Introduction To Criminal Law Principles

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1.) Introduction to Criminal Law Principles
1.1 Criminal Law Principles
In the ever expanding growth of the criminal law system, the role of criminal law principles and philosophical arguments have play an important role to the judges in their final decision for criminal and non-criminal proceedings to deliver fairness and justice for the interest of individuals as well as the public. To build on this idea is the basic application of the criminal law principles in case law. It can be said that these principles help shape the foundation of case laws and are tools for defining and evaluating the reasoning behind the rulings of judges . Thus, based on this understanding the following cases will be critically analysed on the application of legal
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And went on to state that in the current era of modernisation marriage is regarded as partnership of equals and that a wife is not a subservient chattel of the husband. Moreover, towards the viewpoint of a reasonable man the concept of marital rape exemption will be an absurdity to the law.
It could be argue that in the decision of the courts in R v R, the judges took a retrospective approach to the case and allowed criminal sanction for a husband to rape his wife. The courts had also confirmed this view in the case of R v Miller.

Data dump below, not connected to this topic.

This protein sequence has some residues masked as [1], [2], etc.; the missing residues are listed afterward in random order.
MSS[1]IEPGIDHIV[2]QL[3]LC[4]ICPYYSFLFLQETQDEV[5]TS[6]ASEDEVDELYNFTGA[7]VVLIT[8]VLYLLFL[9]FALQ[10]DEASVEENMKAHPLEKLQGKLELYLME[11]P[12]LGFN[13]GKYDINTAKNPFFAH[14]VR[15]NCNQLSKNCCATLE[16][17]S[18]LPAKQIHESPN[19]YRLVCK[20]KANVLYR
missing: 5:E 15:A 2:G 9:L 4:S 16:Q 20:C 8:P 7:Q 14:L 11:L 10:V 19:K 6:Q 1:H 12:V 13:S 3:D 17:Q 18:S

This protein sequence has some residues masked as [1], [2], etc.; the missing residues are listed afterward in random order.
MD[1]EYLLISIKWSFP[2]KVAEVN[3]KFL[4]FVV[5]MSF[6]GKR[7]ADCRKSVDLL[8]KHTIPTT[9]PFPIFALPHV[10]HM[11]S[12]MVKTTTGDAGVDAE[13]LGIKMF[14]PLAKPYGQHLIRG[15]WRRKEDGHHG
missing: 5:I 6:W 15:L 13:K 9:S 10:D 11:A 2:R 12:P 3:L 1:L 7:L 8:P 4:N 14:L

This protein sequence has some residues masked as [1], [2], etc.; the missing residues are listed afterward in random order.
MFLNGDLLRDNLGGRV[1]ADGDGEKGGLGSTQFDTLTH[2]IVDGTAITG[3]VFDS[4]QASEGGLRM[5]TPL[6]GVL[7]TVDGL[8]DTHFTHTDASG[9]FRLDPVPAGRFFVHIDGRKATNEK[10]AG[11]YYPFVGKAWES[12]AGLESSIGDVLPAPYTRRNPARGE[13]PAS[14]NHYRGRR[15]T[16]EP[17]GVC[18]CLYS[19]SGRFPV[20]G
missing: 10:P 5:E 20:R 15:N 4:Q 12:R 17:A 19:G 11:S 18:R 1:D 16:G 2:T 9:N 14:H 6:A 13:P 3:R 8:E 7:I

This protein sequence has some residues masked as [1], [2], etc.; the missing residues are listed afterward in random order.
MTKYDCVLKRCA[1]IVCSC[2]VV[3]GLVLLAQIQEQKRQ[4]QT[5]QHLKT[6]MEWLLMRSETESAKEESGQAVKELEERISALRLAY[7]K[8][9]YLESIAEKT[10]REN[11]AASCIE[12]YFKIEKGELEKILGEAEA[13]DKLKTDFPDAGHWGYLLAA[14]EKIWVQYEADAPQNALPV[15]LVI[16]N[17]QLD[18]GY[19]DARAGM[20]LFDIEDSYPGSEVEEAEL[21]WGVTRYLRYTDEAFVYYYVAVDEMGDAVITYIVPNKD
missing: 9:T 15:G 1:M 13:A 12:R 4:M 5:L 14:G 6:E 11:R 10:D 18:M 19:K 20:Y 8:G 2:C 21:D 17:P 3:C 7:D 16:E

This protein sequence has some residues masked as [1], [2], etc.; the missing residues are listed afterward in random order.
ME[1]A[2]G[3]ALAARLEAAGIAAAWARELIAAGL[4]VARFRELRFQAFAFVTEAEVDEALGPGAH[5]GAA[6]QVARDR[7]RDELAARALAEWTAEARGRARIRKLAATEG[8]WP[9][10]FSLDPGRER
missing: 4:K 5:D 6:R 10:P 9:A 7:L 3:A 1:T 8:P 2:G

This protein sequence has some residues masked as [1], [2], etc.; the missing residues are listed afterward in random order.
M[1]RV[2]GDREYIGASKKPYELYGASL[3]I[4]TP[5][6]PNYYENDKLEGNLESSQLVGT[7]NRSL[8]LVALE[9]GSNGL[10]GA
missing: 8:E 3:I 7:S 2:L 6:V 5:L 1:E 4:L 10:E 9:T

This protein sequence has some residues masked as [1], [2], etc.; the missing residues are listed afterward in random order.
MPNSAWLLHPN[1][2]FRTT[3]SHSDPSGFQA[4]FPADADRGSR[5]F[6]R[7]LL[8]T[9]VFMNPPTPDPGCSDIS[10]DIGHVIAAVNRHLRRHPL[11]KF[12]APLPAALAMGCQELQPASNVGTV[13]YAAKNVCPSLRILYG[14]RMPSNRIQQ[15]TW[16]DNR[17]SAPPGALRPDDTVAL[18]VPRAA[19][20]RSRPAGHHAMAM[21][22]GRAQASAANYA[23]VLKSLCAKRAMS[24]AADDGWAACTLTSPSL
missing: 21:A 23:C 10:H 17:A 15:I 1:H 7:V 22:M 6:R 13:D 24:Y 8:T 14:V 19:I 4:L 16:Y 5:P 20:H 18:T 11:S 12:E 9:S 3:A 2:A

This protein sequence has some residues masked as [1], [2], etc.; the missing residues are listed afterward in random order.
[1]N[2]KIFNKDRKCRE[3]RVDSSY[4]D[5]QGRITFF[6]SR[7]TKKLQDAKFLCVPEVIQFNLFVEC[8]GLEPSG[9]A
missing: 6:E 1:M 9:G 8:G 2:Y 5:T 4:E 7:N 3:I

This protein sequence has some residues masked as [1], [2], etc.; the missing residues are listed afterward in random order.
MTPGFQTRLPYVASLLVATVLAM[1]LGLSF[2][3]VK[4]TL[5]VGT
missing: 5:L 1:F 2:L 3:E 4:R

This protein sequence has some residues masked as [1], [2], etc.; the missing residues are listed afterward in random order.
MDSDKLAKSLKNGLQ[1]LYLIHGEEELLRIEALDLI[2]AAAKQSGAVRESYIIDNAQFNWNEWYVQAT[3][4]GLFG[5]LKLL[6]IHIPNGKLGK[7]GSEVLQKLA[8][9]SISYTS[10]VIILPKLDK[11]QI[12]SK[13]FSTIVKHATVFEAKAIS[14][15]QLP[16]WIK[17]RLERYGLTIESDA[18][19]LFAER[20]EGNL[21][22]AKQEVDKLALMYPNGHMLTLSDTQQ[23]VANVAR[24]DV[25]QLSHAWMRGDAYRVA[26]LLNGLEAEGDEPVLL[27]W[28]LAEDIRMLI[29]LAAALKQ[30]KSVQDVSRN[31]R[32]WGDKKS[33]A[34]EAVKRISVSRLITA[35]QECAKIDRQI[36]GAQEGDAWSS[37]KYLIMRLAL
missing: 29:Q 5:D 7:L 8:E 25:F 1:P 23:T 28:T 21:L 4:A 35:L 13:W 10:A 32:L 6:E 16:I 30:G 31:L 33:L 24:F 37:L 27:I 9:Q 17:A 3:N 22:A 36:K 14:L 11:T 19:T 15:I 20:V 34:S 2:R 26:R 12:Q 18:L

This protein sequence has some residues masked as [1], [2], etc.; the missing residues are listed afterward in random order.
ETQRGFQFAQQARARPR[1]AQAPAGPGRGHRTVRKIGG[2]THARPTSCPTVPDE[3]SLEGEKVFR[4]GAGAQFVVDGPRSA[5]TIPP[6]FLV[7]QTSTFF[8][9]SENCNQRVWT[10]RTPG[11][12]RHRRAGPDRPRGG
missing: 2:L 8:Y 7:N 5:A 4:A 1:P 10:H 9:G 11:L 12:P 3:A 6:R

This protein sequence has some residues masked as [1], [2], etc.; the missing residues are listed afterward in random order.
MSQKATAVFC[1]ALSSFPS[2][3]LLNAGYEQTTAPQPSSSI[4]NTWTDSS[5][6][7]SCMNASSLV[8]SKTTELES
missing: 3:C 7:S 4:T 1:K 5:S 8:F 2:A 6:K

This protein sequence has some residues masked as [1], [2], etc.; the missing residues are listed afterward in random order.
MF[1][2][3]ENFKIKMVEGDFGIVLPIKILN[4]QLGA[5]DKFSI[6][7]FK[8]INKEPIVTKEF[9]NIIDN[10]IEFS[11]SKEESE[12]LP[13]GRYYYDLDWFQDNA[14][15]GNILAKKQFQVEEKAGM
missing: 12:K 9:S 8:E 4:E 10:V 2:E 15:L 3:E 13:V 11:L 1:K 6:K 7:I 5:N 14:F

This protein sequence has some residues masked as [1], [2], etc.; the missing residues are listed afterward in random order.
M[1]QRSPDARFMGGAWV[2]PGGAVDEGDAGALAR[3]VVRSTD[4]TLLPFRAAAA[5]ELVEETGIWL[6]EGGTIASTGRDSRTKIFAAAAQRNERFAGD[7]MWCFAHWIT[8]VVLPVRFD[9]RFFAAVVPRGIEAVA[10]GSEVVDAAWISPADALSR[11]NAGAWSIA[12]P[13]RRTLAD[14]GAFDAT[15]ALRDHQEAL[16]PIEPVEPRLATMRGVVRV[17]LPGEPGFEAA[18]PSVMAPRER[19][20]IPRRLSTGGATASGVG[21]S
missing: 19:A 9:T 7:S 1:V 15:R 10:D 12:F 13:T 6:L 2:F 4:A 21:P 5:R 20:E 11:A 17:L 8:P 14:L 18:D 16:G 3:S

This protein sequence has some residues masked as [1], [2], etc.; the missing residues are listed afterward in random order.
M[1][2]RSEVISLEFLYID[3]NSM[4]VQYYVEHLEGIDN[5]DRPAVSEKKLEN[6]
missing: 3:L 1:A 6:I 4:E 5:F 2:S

The case of R v R has also bought profound effects to the development of the law in the case of CR v United Kingdom , where the appellants argued that there was a breach of Article 7 of the Convention which the European Courts of Human Right held that to convict under the circumstances of rape is not in accordance with Article 7 of the Convention. Moreover, to discard the idea that a husband could rape his wife goes against the fundamental objectives of the Convention which is the principle of human dignity.
2.2) Application of Theoretical
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As we can see R argue that it wasn’t possible for a husband to rape his wife and it also laid down in the English common law but by applying the welfare principal it has become a mechanism to also criminalise the conduct of R when he attempted to rape his wife which has allowed the development of the law by repealing old laws.
3.) R v Brown [1993] 2 All ER 75
In the case of Brown, the appellants who were a group of consensual sadomasochist engaged in acts of violence towards each other to obtain sexual gratification. The appellants were charged under s20 and s47 of the Offence Against the Person Act 1861 (OAPA 1861) . The appellants proceed to argue that there was consent among the appellants as a defence against their conviction that they have consented to the bodily harm.
3.1 Legal Reasoning of the Courts
The issue arose whether or not consent is a valid defence against the harm that was inflicted between the appellants in private. With this defence of consent, the House of Lord had to consider the following situation where D harms V, does the prosecution have to prove that V has a lack of consent towards the harmful act of D before convicting D of OAPA 1861 under s20 and

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